Who are some famous female dentists?
We don’t generally think of dentists in terms of fame; it’s a bit like naming five celebrated quantity surveyors.
Yet, if we sink our teeth deep enough into the history of all things oral, there have been some extremely notable dentists down the ages, and many of them are women.
Indeed, long before laser procedures, digital x-rays and Zoom! Whitening, some of the great pioneers in dentistry were women. This at a time when, incredibly, women weren’t even allowed to study dentistry, let alone practice it in some countries.
This article celebrates just a few illustrious female dentists who laid the foundations for equality and made major contributions to the personal and professional lives of countless people.
Lucy Hobbs Taylor (1833 – 1910)
Anyone familiar with the history of dentistry will put Lucy Hobbs Taylor on top of their list as she paved the way for all women to make their mark in America and across the world. In an industry made up entirely of men, she was the first woman to graduate as a dentist, this despite having been refused entry to dental school.
Undeterred, Lucy studied privately with an Ohio professor and duly became the first woman to practice dentistry. The best part is that she lived long enough to see her legacy in action – by 1900, nearly 1000 women had followed her inspirational lead and become practicing dentists.
The Lucy Hobbs Award for advancing the role of women in dentistry is now presented annually in her honour.
Anne Elizabeth Delany (1891 – 1995)
Another to fight prejudice and win was the iconic Anne Elizabeth Delany, the first black dentist not only in the USA, but the world. Bessie, as she was affectionately called, was a major influence on black issues of the time. Not only did she show others the way with her successful entry into new dental territory, she provided dental treatment for poor black communities. She was also a vocal and successful advocate of education for black women in America.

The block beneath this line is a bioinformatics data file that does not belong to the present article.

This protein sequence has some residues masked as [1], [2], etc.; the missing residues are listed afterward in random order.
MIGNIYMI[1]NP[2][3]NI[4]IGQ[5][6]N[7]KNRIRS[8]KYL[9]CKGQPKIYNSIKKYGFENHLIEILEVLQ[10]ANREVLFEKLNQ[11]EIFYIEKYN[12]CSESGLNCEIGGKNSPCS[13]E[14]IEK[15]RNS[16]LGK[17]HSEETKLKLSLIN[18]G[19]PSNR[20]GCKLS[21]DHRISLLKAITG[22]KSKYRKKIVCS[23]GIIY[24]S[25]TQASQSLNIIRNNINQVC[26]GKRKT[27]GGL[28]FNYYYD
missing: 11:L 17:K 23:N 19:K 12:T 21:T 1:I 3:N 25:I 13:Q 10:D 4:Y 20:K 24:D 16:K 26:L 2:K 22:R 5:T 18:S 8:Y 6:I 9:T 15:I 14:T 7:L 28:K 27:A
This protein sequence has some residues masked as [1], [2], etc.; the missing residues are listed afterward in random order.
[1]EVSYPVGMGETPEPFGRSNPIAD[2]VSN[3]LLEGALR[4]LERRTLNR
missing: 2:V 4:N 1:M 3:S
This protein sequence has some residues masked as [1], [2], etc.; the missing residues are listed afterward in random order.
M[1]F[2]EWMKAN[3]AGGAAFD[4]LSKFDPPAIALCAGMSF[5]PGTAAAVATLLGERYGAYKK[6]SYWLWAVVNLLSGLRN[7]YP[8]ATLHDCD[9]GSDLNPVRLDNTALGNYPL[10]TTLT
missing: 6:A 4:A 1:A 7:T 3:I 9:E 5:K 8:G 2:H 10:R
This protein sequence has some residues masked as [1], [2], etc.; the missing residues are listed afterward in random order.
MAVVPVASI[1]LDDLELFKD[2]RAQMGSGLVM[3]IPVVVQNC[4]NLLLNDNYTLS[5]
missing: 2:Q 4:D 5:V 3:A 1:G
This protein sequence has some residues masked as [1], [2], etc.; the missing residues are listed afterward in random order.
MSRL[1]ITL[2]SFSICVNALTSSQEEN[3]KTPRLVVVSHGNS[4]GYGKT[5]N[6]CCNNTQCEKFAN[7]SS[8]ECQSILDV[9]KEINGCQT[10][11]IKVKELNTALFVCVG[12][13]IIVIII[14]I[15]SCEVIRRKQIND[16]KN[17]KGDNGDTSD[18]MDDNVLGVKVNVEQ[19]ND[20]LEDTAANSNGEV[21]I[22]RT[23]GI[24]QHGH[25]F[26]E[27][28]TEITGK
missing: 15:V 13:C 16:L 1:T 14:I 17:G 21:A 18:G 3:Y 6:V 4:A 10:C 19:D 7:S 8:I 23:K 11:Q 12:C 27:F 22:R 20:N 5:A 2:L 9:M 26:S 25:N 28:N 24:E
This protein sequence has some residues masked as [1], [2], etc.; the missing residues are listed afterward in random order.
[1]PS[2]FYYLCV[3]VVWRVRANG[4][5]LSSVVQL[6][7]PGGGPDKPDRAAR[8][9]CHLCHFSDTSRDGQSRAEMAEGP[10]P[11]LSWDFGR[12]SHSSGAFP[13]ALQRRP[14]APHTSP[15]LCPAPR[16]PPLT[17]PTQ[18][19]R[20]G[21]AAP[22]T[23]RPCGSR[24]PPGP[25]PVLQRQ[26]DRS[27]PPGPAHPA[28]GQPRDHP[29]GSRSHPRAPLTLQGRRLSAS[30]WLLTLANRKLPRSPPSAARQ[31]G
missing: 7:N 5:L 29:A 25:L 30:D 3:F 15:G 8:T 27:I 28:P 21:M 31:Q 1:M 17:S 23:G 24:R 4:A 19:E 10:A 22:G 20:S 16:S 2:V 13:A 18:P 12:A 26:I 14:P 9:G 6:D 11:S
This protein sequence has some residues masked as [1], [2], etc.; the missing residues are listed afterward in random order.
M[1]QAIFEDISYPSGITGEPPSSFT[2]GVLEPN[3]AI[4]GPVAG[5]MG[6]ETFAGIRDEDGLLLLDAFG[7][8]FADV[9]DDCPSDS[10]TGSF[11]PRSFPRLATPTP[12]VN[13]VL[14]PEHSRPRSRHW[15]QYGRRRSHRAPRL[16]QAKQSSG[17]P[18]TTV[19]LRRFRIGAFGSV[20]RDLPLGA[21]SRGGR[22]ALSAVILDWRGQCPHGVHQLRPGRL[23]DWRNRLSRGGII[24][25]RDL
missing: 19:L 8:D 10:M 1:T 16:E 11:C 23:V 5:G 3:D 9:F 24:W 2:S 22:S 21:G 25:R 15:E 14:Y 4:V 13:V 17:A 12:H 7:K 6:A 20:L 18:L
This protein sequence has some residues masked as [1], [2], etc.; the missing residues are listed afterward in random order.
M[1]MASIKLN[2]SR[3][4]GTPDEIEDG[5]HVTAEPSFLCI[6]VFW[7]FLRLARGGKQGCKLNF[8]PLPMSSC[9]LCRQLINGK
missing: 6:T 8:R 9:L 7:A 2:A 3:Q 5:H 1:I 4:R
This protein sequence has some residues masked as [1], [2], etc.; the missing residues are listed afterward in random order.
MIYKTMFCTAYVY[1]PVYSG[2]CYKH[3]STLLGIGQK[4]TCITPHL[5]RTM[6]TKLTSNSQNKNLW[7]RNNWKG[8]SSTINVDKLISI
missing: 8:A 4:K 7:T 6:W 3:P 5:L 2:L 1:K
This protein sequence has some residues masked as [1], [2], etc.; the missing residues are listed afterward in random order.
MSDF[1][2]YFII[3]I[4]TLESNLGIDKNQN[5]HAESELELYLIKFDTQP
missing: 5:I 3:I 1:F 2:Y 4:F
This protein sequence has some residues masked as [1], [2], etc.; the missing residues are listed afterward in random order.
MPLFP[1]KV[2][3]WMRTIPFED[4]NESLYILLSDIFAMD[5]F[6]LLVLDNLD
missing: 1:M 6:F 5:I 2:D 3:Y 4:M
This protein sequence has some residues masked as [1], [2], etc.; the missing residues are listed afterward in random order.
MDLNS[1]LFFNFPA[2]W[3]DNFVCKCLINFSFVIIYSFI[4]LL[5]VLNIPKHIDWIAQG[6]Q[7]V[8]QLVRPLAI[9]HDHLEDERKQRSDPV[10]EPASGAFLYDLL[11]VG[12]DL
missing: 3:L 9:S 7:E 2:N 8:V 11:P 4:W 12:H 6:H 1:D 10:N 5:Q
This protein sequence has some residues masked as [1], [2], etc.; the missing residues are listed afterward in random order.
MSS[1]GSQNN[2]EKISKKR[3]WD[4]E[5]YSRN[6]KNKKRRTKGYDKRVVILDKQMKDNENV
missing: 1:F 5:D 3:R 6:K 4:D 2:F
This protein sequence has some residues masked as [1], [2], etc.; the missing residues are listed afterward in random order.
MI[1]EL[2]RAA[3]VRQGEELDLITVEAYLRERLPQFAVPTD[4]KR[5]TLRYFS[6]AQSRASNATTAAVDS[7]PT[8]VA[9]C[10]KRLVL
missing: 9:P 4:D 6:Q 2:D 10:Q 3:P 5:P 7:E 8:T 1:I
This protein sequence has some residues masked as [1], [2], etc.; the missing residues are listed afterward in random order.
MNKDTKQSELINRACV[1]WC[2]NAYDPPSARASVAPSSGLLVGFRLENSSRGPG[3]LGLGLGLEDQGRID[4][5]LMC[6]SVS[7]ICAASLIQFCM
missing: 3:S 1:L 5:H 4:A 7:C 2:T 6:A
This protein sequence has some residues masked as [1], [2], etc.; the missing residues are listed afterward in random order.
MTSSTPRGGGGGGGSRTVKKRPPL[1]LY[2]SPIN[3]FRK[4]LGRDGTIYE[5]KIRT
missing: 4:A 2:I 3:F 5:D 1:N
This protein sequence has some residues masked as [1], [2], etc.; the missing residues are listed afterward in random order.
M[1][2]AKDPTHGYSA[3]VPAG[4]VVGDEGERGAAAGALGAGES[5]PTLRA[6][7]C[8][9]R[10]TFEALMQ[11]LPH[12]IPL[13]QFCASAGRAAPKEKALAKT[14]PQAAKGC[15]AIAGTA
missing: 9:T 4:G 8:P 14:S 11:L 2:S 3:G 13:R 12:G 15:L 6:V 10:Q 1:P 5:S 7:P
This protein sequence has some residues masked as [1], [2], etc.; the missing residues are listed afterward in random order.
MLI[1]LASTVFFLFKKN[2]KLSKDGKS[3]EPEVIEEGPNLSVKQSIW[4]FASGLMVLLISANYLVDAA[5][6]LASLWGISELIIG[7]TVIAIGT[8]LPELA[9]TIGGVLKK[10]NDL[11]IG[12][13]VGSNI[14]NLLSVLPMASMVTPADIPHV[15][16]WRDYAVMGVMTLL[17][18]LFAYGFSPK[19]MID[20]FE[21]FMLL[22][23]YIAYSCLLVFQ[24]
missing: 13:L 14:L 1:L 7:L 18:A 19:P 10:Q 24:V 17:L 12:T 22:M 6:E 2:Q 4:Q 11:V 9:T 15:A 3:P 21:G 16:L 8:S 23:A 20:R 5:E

If that wasn’t already a big enough contribution for one person, Anne Elizabeth Delany wrote a New York Times bestselling book. She was 101.
Badri Teymourtash (1911 – 1989)
Badri Teymourtash is a legendary figure in dentistry for two hugely important reasons. For a start, she sought her dental qualifications at a time when it was illegal for women to practice dentistry in her native Iran; in fact, believe it or not, it was a criminal offence.
Most people would have settled for a nice, safe, prison-sentence-free job as a housekeeper or something, but not Badri Teymourtash. She fought the law and the law didn’t win; the result, she singlehandedly opened the door for more Iranian women to enter the dental profession.
But wait, there’s more! Not content to merely be a pioneer of change, Badri made an even bigger impact with her huge humanitarian spirit, providing dental treatments and building awareness among the poor.